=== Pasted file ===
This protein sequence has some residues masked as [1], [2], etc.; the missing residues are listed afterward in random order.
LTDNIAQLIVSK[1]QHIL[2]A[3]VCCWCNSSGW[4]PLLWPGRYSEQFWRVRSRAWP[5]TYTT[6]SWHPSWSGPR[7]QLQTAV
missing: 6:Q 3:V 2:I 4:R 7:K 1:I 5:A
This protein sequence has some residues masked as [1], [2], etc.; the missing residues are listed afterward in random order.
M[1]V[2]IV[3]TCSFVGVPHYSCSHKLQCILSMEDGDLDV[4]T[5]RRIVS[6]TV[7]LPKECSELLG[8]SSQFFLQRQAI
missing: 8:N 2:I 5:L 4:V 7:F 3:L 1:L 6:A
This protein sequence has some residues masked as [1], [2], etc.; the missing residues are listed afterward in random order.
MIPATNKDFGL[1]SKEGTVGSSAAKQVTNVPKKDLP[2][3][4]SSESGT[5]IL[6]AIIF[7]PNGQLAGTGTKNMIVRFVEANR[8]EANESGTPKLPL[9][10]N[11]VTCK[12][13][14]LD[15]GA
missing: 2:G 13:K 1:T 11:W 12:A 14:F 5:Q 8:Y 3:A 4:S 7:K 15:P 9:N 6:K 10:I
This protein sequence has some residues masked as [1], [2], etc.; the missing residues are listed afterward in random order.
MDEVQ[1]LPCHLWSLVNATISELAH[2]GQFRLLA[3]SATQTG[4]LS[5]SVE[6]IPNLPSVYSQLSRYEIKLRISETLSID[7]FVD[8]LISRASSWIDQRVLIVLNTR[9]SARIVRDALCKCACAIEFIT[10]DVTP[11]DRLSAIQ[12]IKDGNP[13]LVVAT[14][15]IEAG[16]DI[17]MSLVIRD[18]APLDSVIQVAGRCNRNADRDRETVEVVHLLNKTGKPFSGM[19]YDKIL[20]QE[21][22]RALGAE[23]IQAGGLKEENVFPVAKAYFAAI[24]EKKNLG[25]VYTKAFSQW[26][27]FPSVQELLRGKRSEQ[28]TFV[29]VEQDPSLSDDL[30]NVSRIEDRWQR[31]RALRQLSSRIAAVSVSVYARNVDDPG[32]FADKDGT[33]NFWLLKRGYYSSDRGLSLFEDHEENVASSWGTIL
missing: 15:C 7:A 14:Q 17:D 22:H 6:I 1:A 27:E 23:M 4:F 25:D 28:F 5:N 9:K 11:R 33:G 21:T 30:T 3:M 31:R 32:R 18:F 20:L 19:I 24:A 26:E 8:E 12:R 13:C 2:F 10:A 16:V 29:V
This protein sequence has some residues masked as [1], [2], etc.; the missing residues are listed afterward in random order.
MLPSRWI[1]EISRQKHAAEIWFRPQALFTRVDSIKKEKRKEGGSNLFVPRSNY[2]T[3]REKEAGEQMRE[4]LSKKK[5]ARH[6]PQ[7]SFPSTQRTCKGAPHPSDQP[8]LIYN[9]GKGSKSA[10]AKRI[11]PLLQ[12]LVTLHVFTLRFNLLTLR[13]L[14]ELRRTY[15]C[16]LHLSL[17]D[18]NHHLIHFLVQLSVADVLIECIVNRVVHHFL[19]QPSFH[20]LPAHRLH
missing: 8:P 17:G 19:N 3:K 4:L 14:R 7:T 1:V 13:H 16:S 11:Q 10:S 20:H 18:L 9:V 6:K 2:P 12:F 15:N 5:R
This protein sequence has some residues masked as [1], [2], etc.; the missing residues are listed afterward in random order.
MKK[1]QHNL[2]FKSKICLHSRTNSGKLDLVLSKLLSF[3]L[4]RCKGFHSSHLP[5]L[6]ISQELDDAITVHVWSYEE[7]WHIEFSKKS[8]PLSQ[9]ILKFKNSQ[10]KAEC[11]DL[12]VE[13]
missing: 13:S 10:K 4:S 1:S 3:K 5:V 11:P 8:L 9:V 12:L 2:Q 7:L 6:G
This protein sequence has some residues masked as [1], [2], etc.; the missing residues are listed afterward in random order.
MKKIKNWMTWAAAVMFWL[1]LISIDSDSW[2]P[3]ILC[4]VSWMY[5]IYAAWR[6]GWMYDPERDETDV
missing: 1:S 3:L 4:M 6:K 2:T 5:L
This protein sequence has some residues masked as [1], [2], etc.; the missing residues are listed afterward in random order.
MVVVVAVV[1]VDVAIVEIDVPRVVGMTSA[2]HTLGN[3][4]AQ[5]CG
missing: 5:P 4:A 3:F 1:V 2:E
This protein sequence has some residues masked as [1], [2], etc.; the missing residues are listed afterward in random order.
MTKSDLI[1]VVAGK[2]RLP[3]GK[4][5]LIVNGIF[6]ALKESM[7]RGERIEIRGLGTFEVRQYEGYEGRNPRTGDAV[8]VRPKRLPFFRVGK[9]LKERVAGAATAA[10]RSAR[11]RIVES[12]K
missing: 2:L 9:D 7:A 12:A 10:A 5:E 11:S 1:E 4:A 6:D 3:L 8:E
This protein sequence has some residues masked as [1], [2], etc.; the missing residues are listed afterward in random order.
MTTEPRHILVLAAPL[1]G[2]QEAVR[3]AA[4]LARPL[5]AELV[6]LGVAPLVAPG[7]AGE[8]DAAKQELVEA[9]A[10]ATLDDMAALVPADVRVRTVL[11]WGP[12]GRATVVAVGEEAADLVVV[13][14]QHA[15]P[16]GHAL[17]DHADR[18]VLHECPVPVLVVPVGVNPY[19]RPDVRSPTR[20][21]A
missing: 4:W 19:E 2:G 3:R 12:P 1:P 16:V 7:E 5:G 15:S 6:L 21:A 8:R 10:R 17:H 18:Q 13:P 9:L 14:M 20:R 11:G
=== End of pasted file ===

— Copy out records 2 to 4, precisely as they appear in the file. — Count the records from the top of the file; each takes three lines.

This protein sequence has some residues masked as [1], [2], etc.; the missing residues are listed afterward in random order.
M[1]V[2]IV[3]TCSFVGVPHYSCSHKLQCILSMEDGDLDV[4]T[5]RRIVS[6]TV[7]LPKECSELLG[8]SSQFFLQRQAI
missing: 8:N 2:I 5:L 4:V 7:F 3:L 1:L 6:A
This protein sequence has some residues masked as [1], [2], etc.; the missing residues are listed afterward in random order.
MIPATNKDFGL[1]SKEGTVGSSAAKQVTNVPKKDLP[2][3][4]SSESGT[5]IL[6]AIIF[7]PNGQLAGTGTKNMIVRFVEANR[8]EANESGTPKLPL[9][10]N[11]VTCK[12][13][14]LD[15]GA
missing: 2:G 13:K 1:T 11:W 12:A 14:F 5:Q 8:Y 3:A 4:S 7:K 15:P 9:N 6:K 10:I
This protein sequence has some residues masked as [1], [2], etc.; the missing residues are listed afterward in random order.
MDEVQ[1]LPCHLWSLVNATISELAH[2]GQFRLLA[3]SATQTG[4]LS[5]SVE[6]IPNLPSVYSQLSRYEIKLRISETLSID[7]FVD[8]LISRASSWIDQRVLIVLNTR[9]SARIVRDALCKCACAIEFIT[10]DVTP[11]DRLSAIQ[12]IKDGNP[13]LVVAT[14][15]IEAG[16]DI[17]MSLVIRD[18]APLDSVIQVAGRCNRNADRDRETVEVVHLLNKTGKPFSGM[19]YDKIL[20]QE[21][22]RALGAE[23]IQAGGLKEENVFPVAKAYFAAI[24]EKKNLG[25]VYTKAFSQW[26][27]FPSVQELLRGKRSEQ[28]TFV[29]VEQDPSLSDDL[30]NVSRIEDRWQR[31]RALRQLSSRIAAVSVSVYARNVDDPG[32]FADKDGT[33]NFWLLKRGYYSSDRGLSLFEDHEENVASSWGTIL
missing: 15:C 7:A 14:Q 17:D 22:H 6:I 1:A 27:E 23:M 4:F 25:D 28:F 5:N 9:K 11:R 33:G 21:T 30:T 3:M 31:R 32:R 18:F 20:L 19:I 24:A 26:E 8:E 12:R 13:C 2:F 10:A 16:V 29:V